Z Gastroenterol 2018; 56(01): E2-E89
DOI: 10.1055/s-0037-1612835
Poster Visit Session IV Tumors, Liver Surgery and Transplantation – Saturday, January 27, 2018, 8:30am – 9:15am, Foyer area West Wing
Georg Thieme Verlag KG Stuttgart · New York

Protective effects of coffee consumption following liver transplantation for hepatocellular carcinoma

G Wiltberger
1  University Hospital of RWTH, Aachen
,
U Lange
2  University Hospital Leipzig, Leipzig
,
H Hau
2  University Hospital Leipzig, Leipzig
,
D Seehofer
2  University Hospital Leipzig, Leipzig
,
F Krenzien
3  Charité – Universitätsmedizin Berlin, Berlin
,
C Benzing
3  Charité – Universitätsmedizin Berlin, Berlin
,
G Atanasov
3  Charité – Universitätsmedizin Berlin, Berlin
,
J Pratschke
3  Charité – Universitätsmedizin Berlin, Berlin
,
U Neumann
1  University Hospital of RWTH, Aachen
,
S Robson
4  Harvard Medical School, Boston
,
M Schmelzle
3  Charité – Universitätsmedizin Berlin, Berlin
› Author Affiliations
Further Information

Publication History

Publication Date:
03 January 2018 (online)

 

Increasing evidence suggests that coffee consumption might protect against

hepatocellular carcinoma (HCC) and liver cirrhosis associated death risk. Caffeine i

s a natural antagonist to extracellular adenosine and exhibits experimental tumoricidal activity. Coffee consumption of patients before and after orthotopic liver transplantat

ion (OLT) for HCC, from 2002 to 2012, was assessed and correlated with HCC recurrence. HepG2 cells were analysed for proliferation and metastasis potential after treatment with adenosine, in the presence or absence of adenosine receptor antagonists. Expression of adenosine receptors was determined, and known adenosine3mediated cancer pathways inclusive of MAPK (ERK and JNK) and NF3kappa B were tested.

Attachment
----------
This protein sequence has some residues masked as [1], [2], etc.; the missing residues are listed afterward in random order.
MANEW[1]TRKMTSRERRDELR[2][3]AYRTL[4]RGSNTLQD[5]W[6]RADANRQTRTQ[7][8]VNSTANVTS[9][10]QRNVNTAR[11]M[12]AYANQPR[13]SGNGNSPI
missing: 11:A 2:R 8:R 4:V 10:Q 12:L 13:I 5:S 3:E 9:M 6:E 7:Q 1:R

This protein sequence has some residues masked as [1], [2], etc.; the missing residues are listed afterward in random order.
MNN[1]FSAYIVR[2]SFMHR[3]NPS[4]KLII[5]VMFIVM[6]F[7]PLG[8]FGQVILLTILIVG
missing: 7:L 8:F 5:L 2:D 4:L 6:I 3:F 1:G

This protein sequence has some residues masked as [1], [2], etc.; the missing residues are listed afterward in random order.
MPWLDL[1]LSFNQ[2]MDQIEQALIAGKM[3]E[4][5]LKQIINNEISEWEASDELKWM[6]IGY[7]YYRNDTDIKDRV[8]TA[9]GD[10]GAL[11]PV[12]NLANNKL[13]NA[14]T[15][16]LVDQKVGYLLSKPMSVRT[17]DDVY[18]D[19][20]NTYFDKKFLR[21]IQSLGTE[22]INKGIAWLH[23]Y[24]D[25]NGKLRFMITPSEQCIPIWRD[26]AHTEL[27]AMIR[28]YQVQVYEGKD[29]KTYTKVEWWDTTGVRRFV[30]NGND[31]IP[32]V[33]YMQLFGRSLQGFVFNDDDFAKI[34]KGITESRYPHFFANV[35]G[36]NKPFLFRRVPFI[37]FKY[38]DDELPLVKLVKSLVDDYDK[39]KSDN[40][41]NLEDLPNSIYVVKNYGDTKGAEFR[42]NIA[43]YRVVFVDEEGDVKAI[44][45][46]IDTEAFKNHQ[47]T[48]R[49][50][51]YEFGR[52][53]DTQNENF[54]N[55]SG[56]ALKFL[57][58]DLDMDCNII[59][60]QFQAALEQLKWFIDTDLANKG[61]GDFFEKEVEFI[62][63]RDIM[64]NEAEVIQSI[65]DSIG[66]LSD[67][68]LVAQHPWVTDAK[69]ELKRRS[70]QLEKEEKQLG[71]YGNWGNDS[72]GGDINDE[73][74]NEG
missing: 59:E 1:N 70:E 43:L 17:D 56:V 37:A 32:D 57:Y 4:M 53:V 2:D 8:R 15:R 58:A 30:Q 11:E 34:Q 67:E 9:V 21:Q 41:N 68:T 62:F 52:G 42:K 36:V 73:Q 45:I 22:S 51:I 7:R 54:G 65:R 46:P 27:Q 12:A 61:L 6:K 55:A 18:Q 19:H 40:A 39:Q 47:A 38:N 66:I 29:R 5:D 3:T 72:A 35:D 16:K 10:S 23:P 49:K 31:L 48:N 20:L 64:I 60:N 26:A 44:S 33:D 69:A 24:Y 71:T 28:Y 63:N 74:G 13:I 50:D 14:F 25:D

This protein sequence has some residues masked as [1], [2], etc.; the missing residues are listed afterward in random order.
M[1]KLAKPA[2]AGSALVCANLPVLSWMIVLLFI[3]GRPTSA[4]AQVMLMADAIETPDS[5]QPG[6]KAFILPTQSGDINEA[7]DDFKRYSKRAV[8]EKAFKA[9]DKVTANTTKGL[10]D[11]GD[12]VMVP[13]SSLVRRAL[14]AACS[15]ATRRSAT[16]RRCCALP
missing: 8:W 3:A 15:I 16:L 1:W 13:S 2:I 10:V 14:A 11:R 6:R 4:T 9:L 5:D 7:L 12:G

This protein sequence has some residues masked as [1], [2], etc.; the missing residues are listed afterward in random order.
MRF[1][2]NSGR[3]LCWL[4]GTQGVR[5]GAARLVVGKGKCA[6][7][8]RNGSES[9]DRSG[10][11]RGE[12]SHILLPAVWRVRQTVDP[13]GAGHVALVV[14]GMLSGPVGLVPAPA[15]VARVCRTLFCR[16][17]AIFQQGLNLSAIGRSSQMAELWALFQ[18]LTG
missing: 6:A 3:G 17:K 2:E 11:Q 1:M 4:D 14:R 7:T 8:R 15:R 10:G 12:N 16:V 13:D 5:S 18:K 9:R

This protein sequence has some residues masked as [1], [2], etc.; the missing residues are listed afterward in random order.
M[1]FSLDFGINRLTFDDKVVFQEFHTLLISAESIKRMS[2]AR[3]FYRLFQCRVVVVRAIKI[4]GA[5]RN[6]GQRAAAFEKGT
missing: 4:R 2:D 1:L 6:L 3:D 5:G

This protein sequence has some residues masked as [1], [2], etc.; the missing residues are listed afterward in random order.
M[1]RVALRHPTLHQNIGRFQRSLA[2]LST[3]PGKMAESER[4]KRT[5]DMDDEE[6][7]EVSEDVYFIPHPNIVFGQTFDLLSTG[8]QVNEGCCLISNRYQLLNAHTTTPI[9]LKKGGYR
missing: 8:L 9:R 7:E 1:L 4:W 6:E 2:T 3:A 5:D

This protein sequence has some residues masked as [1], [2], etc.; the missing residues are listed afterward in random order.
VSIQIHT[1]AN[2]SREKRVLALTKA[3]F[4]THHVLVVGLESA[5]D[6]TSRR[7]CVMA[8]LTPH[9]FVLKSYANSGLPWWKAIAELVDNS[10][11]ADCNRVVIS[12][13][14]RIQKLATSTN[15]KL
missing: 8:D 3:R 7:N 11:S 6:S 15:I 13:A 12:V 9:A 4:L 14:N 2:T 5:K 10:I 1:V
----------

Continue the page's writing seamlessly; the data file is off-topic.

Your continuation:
90 patients underwent OLT for HCC. Sixteen (17.8%) patients experienced HCC

recurrence after median time of 11.5 months (range 1 3 40.5). In patients with a high preoperative or postoperative coffee intake (≥3 cups per day), HCC recurrence was observed less frequently than in those with lower coffee intake (less than ≤2 cups per day) (p = 0.018). HepG2 tumor cells express abundant levels of A2A and A2B receptors and show an intrinsic capacity to generate extracellular adenosine. Exogenous adenosine promotes HCC cell growth and metastasis in vitro. These actions are markedly blocked by antagonist to A2A receptor but not by a more specific antagonist to A2B receptor. Moreover, adenosine induces activation of MAPK (ERK and JNK) and NF3kappa B pathways, which can be counteracted by antagonism of A2A or A2B receptor. Conclusion: Coffee consumption is associated with a decreased risk of HCC

recurrence and provides for increased survival following OLT. We suggest that these results might be, at least in part, associated with the antagonist activity of caffeine on adenosine3A2AR mediated growth3promoting effects on HCC cells.